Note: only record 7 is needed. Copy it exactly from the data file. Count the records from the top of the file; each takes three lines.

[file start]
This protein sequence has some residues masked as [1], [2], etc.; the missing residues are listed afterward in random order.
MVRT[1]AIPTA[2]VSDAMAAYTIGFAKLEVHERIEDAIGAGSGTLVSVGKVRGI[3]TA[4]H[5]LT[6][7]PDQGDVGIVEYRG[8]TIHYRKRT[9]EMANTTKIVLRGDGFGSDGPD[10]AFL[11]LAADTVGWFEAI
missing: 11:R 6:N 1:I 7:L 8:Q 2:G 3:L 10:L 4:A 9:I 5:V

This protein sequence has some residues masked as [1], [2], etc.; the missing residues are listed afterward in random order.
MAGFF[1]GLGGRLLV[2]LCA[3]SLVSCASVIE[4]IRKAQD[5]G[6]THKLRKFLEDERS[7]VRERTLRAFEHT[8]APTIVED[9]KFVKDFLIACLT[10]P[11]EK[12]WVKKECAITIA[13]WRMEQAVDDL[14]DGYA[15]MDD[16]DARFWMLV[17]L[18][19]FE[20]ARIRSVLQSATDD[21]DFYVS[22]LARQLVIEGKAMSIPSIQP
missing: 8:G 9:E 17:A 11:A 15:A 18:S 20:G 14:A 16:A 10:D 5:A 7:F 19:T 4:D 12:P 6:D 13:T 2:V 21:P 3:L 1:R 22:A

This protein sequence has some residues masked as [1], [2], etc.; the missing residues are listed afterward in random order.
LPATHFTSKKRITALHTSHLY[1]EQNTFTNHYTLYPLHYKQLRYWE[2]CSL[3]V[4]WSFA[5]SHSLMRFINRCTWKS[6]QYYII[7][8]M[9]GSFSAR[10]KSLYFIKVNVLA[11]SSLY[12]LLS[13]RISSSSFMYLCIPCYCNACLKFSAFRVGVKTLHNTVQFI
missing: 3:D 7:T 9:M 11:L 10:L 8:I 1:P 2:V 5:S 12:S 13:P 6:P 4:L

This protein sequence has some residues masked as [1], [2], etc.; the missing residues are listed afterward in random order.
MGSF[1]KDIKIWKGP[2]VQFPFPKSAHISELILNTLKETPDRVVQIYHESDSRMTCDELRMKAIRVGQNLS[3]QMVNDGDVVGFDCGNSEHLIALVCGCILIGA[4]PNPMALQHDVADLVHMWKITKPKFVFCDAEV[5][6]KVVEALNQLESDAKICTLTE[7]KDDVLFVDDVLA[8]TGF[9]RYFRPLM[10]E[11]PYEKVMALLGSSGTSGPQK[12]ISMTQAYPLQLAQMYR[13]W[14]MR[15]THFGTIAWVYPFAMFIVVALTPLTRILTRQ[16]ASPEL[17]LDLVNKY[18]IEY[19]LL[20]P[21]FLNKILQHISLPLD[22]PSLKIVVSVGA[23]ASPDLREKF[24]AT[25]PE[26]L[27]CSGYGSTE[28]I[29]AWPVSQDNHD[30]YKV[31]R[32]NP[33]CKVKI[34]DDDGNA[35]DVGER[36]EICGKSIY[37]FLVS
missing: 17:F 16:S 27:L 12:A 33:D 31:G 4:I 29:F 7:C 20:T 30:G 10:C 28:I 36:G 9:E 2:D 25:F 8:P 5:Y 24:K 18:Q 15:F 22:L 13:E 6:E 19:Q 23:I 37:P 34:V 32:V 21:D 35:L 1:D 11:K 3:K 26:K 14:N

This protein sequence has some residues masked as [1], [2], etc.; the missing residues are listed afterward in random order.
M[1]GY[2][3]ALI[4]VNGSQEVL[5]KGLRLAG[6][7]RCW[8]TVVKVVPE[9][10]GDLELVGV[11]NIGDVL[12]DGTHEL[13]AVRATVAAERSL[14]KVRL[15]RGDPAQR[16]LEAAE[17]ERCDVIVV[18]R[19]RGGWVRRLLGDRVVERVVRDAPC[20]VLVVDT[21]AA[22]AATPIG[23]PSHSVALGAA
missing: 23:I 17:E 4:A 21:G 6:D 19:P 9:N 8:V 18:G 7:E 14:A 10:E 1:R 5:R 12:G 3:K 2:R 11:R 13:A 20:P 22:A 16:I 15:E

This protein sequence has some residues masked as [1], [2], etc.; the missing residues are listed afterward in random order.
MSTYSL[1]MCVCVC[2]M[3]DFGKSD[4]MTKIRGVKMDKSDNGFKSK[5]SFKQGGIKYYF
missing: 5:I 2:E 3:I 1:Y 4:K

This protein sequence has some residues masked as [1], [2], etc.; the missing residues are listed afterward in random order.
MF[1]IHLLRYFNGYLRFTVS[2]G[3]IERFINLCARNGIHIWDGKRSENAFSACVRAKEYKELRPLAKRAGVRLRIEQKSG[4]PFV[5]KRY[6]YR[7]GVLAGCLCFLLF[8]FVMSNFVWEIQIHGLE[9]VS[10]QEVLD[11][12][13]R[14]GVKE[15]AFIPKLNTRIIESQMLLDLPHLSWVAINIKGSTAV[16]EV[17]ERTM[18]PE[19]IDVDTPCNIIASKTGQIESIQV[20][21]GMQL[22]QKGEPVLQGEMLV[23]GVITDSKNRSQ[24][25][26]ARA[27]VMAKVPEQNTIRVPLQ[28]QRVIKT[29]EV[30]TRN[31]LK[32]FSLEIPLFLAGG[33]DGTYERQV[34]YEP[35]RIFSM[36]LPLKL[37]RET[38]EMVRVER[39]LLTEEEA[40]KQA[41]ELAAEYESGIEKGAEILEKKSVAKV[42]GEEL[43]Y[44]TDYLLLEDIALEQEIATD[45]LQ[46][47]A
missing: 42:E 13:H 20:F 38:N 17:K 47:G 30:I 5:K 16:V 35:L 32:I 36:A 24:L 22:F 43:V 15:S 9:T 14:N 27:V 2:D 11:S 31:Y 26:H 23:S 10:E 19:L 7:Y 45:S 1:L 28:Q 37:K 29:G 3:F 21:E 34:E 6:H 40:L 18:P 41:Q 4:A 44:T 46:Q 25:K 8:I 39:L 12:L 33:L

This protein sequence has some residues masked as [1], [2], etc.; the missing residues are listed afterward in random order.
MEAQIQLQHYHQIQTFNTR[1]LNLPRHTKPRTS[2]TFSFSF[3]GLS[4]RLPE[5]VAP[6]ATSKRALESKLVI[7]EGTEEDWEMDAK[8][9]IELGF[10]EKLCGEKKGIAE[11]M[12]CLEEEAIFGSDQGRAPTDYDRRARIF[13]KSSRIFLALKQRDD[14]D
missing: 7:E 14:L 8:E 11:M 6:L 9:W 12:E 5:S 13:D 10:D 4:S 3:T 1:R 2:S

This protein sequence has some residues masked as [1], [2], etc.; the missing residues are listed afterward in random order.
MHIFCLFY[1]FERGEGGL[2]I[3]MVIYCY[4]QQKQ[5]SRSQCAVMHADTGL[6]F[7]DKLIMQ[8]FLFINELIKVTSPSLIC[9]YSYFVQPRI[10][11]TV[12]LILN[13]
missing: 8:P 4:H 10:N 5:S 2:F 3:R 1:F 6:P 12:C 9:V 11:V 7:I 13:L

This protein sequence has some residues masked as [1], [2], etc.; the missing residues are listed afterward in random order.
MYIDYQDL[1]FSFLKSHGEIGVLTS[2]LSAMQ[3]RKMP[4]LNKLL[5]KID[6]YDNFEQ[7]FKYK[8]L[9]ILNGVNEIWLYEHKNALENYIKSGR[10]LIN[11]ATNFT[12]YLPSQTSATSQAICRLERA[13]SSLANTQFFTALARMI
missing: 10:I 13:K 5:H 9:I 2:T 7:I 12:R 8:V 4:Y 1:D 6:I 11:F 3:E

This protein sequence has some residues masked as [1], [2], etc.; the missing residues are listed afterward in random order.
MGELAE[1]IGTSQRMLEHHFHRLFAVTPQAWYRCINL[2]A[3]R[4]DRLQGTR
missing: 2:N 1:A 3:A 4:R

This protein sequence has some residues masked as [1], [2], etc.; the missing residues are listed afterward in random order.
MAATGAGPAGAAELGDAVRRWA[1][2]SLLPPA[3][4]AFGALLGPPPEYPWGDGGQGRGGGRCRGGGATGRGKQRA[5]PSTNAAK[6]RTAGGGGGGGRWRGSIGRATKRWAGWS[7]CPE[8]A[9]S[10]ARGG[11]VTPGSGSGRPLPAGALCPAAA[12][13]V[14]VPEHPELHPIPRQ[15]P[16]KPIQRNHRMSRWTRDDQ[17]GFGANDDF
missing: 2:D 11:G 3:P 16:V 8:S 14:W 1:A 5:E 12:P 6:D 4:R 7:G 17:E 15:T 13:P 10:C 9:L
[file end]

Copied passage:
This protein sequence has some residues masked as [1], [2], etc.; the missing residues are listed afterward in random order.
MF[1]IHLLRYFNGYLRFTVS[2]G[3]IERFINLCARNGIHIWDGKRSENAFSACVRAKEYKELRPLAKRAGVRLRIEQKSG[4]PFV[5]KRY[6]YR[7]GVLAGCLCFLLF[8]FVMSNFVWEIQIHGLE[9]VS[10]QEVLD[11][12][13]R[14]GVKE[15]AFIPKLNTRIIESQMLLDLPHLSWVAINIKGSTAV[16]EV[17]ERTM[18]PE[19]IDVDTPCNIIASKTGQIESIQV[20][21]GMQL[22]QKGEPVLQGEMLV[23]GVITDSKNRSQ[24][25][26]ARA[27]VMAKVPEQNTIRVPLQ[28]QRVIKT[29]EV[30]TRN[31]LK[32]FSLEIPLFLAGG[33]DGTYERQV[34]YEP[35]RIFSM[36]LPLKL[37]RET[38]EMVRVER[39]LLTEEEA[40]KQA[41]ELAAEYESGIEKGAEILEKKSVAKV[42]GEEL[43]Y[44]TDYLLLEDIALEQEIATD[45]LQ[46][47]A
missing: 42:E 13:H 20:F 38:N 17:K 47:G 30:I 5:K 16:V 35:L 32:I 36:A 24:L 22:F 43:V 15:S 9:T 14:N 27:V 2:D 11:S 31:Y 26:H 23:S 10:E 19:L 7:Y 45:S 1:L 28:Q 37:K 29:G 3:F 21:E 34:E 6:H 40:L 18:P 41:Q 4:A 44:T 46:Q 25:K 8:I 39:L 12:L 33:L